Affinity purification is a chromatographic method used to isolate specific proteins and protein complexes from complex biochemical mixtures. The technique is used widely for applications such as purification, pull-down assays, immunoprecipitation (IP), and chromatin immunoprecipitation (ChIP).
The removal of a protein from a mixture, i.e. purification of the protein, is achieved using a protein-specific, reversible reaction between the protein of interest and a linker attached to the beads or resin of a chromatography matrix. As the interaction is specific, the purification is more selective than other chromatographic methods and even small protein volumes can be isolated.
The typical interactions used to purify proteins are ligand-receptor, enzyme-substrate/cofactor/inhibitor and antibody-antigen. In this article, common protein groups will be described that can be isolated using affinity purification techniques.
Purifying Recombinant Proteins
Recombinant proteins tend to be designed to express a tag which makes their purification simpler.
Proteins tagged with histidine can be purified using cobalt or nickel resins whereas glutathione-S-transferase (GST) fusion proteins can be purified using glutathione-based resins like Sepharose® (ab193267).
If you wish to purify a recombinant protein for applications such as immunoprecipitation, you can simply use an antibody raised to the tag. For example, a HA tag with agarose-coupled goat polyclonal (ab1233) or a GFP tag with Sepharose®-coupled rabbit polyclonal.
Purifying Coagulation Factors and Cationic Biomolecules
DNA-binding proteins and coagulation factors, as well as lipoproteins and synthesis factors, can be purified using heparin beads (ab193268). Heparin shows an affinity towards molecules and proteins of a cationic nature meaning heparin resins can also be utilized as cation exchangers of high capacity.
For antibody purification, IP and ChIP, proteins that are antibody binding, i.e. antigens, can be bound to chromatography beads. Proteins used for this purpose include bacterial proteins (Protein A, Protein A/G, Protein G and Protein L), and a plant-based lectin – jacalin. The specific binding of proteins is discussed in the below table.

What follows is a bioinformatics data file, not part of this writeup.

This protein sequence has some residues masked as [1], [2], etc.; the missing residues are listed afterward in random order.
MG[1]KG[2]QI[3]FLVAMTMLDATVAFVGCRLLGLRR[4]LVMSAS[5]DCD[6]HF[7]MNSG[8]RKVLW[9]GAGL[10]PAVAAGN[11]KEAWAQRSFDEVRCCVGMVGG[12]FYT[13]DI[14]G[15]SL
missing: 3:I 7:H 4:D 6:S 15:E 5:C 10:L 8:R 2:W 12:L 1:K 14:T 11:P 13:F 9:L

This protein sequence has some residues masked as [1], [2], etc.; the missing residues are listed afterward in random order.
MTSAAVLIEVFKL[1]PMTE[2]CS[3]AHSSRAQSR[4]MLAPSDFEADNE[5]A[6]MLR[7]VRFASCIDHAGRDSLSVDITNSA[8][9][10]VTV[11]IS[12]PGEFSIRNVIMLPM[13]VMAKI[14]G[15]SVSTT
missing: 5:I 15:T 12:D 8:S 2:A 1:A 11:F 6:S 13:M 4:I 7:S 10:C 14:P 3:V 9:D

When setting up a column for antibody isolation the binding specificity of the protein attached to the resin (antigen) should be matched with the target protein (antibody) intended to capture. To help with this decision process see the information provided in the table below on Protein A, Protein A/G, Protein G, and Protein L), and jacalin:
*Binding varies by antibody subclass and source species - see additional details here.
** Please review individual datasheets for tested applications and additional specifications.
Sepharose ® is a registered trademark of GE Healthcare.
Abcam is a global life sciences company providing highly validated antibodies and other binders and assays to the research and clinical communities to help advance the understanding of biology and causes of disease.
Abcam’s mission is to serve life scientists to help them achieve their mission faster by listening to their needs, continuously innovating and improving and by giving them the tools, data and experience they want. Abcam’s ambition is to become the most influential life science company for researchers worldwide.
Sponsored Content Policy: News-Medical.net publishes articles and related content that may be derived from sources where we have existing commercial relationships, provided such content adds value to the core editorial ethos of News-Medical.Net which is to educate and inform site visitors interested in medical research, science, medical devices and treatments.